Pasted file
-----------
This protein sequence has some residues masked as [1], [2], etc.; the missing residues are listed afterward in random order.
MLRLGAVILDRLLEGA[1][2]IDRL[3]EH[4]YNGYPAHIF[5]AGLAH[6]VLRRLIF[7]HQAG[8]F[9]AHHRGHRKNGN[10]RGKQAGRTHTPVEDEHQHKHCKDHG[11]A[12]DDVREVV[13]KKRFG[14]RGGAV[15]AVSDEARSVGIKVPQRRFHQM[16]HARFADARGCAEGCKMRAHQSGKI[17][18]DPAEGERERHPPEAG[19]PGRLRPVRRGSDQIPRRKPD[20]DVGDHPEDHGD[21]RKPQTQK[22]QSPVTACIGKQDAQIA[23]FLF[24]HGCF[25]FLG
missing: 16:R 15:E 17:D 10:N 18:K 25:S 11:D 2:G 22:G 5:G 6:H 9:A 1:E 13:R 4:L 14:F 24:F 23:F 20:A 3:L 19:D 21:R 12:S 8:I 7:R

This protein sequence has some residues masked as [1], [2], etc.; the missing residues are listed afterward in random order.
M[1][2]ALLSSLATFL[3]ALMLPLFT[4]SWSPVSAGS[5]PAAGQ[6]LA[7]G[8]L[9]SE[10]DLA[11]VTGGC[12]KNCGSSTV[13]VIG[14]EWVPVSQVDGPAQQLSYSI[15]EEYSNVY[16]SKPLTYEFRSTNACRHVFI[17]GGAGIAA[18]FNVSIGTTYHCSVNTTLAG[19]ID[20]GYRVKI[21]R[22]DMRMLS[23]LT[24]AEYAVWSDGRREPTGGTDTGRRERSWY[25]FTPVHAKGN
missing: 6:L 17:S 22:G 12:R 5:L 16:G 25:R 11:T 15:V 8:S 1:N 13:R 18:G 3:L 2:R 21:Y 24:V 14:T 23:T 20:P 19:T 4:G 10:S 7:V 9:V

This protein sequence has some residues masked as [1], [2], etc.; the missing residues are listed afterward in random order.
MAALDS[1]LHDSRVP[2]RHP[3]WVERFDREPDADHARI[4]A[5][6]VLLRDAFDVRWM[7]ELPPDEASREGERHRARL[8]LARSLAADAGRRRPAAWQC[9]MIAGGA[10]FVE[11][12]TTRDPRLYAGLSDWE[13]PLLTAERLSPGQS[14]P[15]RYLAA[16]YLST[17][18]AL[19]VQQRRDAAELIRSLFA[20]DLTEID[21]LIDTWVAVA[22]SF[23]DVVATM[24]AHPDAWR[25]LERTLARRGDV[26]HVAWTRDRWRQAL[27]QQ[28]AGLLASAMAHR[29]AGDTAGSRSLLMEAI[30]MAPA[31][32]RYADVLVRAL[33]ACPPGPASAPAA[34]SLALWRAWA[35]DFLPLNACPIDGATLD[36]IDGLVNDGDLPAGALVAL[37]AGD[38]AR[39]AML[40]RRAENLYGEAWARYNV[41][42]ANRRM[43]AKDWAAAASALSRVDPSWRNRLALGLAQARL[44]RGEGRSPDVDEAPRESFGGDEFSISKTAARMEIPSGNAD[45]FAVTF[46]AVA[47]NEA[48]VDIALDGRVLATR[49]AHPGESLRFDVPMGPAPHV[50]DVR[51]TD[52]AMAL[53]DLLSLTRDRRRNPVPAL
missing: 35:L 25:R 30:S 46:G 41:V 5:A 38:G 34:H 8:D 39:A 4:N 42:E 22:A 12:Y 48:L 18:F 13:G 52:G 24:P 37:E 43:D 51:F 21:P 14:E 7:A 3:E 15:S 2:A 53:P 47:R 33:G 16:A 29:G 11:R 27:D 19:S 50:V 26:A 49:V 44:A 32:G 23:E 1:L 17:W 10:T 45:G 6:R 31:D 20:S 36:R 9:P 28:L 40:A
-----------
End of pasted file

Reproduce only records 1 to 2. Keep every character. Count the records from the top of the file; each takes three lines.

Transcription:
This protein sequence has some residues masked as [1], [2], etc.; the missing residues are listed afterward in random order.
MLRLGAVILDRLLEGA[1][2]IDRL[3]EH[4]YNGYPAHIF[5]AGLAH[6]VLRRLIF[7]HQAG[8]F[9]AHHRGHRKNGN[10]RGKQAGRTHTPVEDEHQHKHCKDHG[11]A[12]DDVREVV[13]KKRFG[14]RGGAV[15]AVSDEARSVGIKVPQRRFHQM[16]HARFADARGCAEGCKMRAHQSGKI[17][18]DPAEGERERHPPEAG[19]PGRLRPVRRGSDQIPRRKPD[20]DVGDHPEDHGD[21]RKPQTQK[22]QSPVTACIGKQDAQIA[23]FLF[24]HGCF[25]FLG
missing: 16:R 15:E 17:D 10:N 18:K 25:S 11:D 2:G 22:G 5:G 6:H 9:A 1:E 13:R 4:L 14:F 24:F 23:F 20:A 3:L 19:D 21:R 12:S 8:I 7:R

This protein sequence has some residues masked as [1], [2], etc.; the missing residues are listed afterward in random order.
M[1][2]ALLSSLATFL[3]ALMLPLFT[4]SWSPVSAGS[5]PAAGQ[6]LA[7]G[8]L[9]SE[10]DLA[11]VTGGC[12]KNCGSSTV[13]VIG[14]EWVPVSQVDGPAQQLSYSI[15]EEYSNVY[16]SKPLTYEFRSTNACRHVFI[17]GGAGIAA[18]FNVSIGTTYHCSVNTTLAG[19]ID[20]GYRVKI[21]R[22]DMRMLS[23]LT[24]AEYAVWSDGRREPTGGTDTGRRERSWY[25]FTPVHAKGN
missing: 6:L 17:S 22:G 12:R 5:L 16:G 25:R 11:T 15:V 8:S 1:N 13:R 18:G 3:L 2:R 21:Y 24:V 14:T 23:T 20:P 19:T 4:G 10:S 7:V 9:V